Monday, February 15, 2016


     T. R. McElroy was a blazing fast telegrapher -- any code, any time.  He worked both landline and radiotelegraphy, and set speed records.

     But he was ambitious, too.  In the 1930s, he started manufacturing semiautomatic telegraph keys of his own design, massive, heavy bugs that suited his own style -- and which appealed to plenty of others, too.

     The original Mac bugs were heavy, rectilinear keys with their own style, a little "Arts & Crafts meet heavy industrial" look.  But the times --and the styles -- were changing and shortly before WW II, Mac introduced a series of streamlined telegraph keys unlike any any other, culminating in the S-600 Super Streamspeed semiautomatic key, possibly the most graceful "bug" ever made.

     I own a few Mac keys and recently bought an accessory:
     There's an uncommon Bakelite-based Streamkey at far left, followed by a Telegraph Apparatus Co. (not Inc.) copy* of the wrinkle-finished metal-base Streamkey (you can tell by the bulge in the lever arm at the contact area) and a pair of chrome-plated McElroys.  The Streamspeed is at far right, and it handles just as fast and sleek as it looks.  At the very back, the accessory and its box: an Oscillatone code-practice oscillator.  They are not especially rare and this one was offered at a very low price -- how could I pass it up?

     Restoration will be interesting.  The Bakelite is likely to be very brittle.

     There are still McElroys in the electronics business.  They're not making telegraph keys any more, but the name lives on.
* TACo was a co-venture between McElroy and Hallicrafters.  They built copies of Mac Streamkeys and their own interesting semiautomatic key, sometimes known as the "hole-in-the-wall" bug.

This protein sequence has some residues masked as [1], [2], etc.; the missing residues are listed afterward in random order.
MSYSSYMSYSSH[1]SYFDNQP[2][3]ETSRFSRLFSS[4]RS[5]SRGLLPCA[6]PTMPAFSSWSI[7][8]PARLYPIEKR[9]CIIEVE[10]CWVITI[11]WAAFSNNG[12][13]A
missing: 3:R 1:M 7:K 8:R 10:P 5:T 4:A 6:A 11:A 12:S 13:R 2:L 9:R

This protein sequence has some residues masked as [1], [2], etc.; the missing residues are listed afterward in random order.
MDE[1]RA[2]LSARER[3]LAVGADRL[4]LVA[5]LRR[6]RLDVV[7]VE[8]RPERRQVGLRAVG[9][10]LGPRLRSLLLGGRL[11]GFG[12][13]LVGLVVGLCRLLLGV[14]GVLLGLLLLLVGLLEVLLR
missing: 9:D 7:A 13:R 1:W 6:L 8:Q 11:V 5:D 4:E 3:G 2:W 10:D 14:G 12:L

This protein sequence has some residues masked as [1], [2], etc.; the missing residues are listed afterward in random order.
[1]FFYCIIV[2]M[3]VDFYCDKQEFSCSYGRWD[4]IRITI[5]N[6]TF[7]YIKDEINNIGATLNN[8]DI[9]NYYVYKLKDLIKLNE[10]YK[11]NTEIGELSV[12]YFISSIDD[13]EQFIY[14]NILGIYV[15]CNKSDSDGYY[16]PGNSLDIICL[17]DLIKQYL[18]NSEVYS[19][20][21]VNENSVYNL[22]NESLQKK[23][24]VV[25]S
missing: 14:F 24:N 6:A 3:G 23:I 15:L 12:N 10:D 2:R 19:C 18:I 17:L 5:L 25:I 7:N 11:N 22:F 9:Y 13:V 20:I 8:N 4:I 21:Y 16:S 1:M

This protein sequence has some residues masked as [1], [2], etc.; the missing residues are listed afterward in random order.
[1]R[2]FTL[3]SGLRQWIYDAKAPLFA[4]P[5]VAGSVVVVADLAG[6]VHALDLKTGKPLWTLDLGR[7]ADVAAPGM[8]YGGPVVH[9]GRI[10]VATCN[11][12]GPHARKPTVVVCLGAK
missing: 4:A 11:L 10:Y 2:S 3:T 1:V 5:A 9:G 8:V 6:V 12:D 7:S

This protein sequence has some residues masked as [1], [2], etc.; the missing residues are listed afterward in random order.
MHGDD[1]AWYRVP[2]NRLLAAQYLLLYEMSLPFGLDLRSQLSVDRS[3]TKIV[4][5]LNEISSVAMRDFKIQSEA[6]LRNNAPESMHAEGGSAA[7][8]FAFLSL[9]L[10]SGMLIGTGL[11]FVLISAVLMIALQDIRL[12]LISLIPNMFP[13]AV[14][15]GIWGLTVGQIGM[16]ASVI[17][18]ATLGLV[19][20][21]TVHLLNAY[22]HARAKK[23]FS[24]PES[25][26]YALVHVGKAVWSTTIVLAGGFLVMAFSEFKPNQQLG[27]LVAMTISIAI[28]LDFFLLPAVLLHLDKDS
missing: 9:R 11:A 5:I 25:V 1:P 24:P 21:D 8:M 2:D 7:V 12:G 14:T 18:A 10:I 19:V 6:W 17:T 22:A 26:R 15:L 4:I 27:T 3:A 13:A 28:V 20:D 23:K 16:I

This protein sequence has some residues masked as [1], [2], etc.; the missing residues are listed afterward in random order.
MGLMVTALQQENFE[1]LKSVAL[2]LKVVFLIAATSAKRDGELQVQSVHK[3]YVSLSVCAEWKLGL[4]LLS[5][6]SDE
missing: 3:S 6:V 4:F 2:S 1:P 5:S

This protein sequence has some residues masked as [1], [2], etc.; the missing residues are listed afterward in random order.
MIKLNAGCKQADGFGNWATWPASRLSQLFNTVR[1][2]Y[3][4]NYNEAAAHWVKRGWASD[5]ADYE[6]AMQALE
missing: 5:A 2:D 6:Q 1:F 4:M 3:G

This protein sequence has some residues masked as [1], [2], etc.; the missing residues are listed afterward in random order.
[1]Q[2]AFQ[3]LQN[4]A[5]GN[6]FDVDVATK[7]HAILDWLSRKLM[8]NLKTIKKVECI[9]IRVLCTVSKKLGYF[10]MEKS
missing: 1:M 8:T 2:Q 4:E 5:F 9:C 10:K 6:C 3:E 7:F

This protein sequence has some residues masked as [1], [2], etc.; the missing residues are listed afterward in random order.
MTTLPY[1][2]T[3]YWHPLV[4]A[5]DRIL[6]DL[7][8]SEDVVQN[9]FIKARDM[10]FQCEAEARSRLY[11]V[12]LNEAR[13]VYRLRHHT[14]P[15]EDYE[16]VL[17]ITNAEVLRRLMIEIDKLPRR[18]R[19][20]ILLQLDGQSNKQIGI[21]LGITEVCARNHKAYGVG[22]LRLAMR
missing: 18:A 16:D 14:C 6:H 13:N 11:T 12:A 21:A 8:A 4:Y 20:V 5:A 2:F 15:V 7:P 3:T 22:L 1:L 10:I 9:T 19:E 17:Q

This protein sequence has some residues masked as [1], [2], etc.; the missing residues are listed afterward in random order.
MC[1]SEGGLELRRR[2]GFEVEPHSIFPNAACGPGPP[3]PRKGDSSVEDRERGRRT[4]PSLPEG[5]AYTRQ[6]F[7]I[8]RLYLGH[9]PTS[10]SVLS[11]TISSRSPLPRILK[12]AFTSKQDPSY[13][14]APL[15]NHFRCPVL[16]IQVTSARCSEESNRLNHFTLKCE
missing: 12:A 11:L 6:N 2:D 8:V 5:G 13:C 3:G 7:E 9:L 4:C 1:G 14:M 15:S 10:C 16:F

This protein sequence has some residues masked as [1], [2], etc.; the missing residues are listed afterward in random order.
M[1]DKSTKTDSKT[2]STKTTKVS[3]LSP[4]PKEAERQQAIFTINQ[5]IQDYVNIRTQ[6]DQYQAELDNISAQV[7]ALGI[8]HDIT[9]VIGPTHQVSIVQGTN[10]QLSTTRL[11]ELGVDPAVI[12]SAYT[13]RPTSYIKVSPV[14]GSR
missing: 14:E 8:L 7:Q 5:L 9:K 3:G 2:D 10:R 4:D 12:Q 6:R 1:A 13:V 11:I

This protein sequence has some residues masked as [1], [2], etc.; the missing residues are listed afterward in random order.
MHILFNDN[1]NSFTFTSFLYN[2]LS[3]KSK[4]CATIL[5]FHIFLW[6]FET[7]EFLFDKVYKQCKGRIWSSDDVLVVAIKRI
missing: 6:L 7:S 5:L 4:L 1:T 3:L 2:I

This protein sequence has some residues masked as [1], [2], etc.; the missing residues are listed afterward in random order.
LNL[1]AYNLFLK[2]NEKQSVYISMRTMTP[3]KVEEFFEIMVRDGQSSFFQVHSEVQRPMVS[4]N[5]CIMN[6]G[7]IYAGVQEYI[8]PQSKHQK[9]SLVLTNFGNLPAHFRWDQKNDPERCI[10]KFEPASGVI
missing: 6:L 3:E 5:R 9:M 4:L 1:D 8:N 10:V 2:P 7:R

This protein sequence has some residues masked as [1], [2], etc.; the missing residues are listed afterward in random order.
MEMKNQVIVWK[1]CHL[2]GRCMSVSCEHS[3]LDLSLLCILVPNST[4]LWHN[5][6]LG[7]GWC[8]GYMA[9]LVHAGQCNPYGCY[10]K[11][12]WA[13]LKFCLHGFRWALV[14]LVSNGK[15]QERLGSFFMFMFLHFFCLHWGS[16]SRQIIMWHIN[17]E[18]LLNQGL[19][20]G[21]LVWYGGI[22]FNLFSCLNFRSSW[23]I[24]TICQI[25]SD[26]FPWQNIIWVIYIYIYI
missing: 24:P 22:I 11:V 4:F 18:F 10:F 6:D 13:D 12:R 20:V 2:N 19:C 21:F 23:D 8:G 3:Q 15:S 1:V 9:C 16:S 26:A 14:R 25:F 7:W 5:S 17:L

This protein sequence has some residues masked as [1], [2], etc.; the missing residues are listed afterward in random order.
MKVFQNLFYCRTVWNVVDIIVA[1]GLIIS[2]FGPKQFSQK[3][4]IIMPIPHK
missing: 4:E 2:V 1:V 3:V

1. Fame in your lifetime (tough luck on the fortune); one of your pages got a mention on the QRP-L list hosted at (free membership, shared group password required)

    Bill...The Knight T-60 had 2 "crystal" sockets on the front panel; one for
    a standard FT-243 crystal, the other, below it, for a VFO plug having the
    same pin dimensions as an FT-243. Such plugs were available in those
    days. I have one.

    T-60 data here.....

    The E.F. Johnson "Challenger" had the octal socket for crystals.

    "Challenger" data here.....

    Looks like the "Navigator" had them, too. Note the round crystal hole,
    with dust cover....



    Fred W2AAB

    On Thu, Apr 21, 2016 at 8:09 AM, Bill Cromwell wrote:

    > That's what is in some of my store-bought transmitters - Knight T-60 and
    > Johnson Ranger and I think one or two others. They still work well after
    > all these years. I think those are used in some of the "command set"
    > transmitters too where they were used with an xtal mount with an octal plug
    > but will accept FT-273 xtals.
    > Sockets made specifically various xtal form factors are readily available
    > - just not at the dollar store or the big box places.
    > 73,
    > Bill KU8H
    > On 04/21/2016 07:54 AM, James1787 via QRP-L wrote:
    >> I did exactly this on a "glow bug" I built many years ago. It works fine!
    >> 73, James KB2FCV
    >> Sent from my iPad
    >> On Apr 20, 2016, at 6:01 PM, Stuart Rohre wrote:
    >>> There is of course, the old two crystal socket by using four of the
    >>> contacts of the standard octal socket to fit FT 243 and similar rock
    >>> spacing. Thal allows you to add a switch to quickly QSY between two
    >>> crystals.
    >>> -Stuart Rohre
    >>> K5KVH


    The post that kicked it off, with the homebew FT-243 idea

    Jim N5IB and I have been brainstorming a solution to the unavailability of
    sockets for FT243 crystals. We've come up with something that works well
    enough to share.
    What you do is use two 2.5mm (3/32") audio jacks, mounted on 0.486" centers,
    for the crystal to plug into. If you are using a metal front panel and panel
    mount jacks, you'll have to isolate the shell of the connector from the front
    panel with fiber washers or something similar. Tie all the contacts of each
    connector together, and there you go!
    Hope this is useful!
    73 Dave Cripe NM0S


    Possibly of greater interest is the post below that mentions AF4K sells FT-243 sockets. Not cheap but if you crave something OEM-like, it might fill the bill.

    AF4K sells both ceramic and plastic versions. See

    73 de Lee
    Lee Hiers, AA4GA


    Sorry if this post is jumbled. The edit & preview window is only 4 lines long here. Makes it tough to edit.
    73, Jim

  2. Don't know if this will help, but:

  3. mutli-tasking he has it down.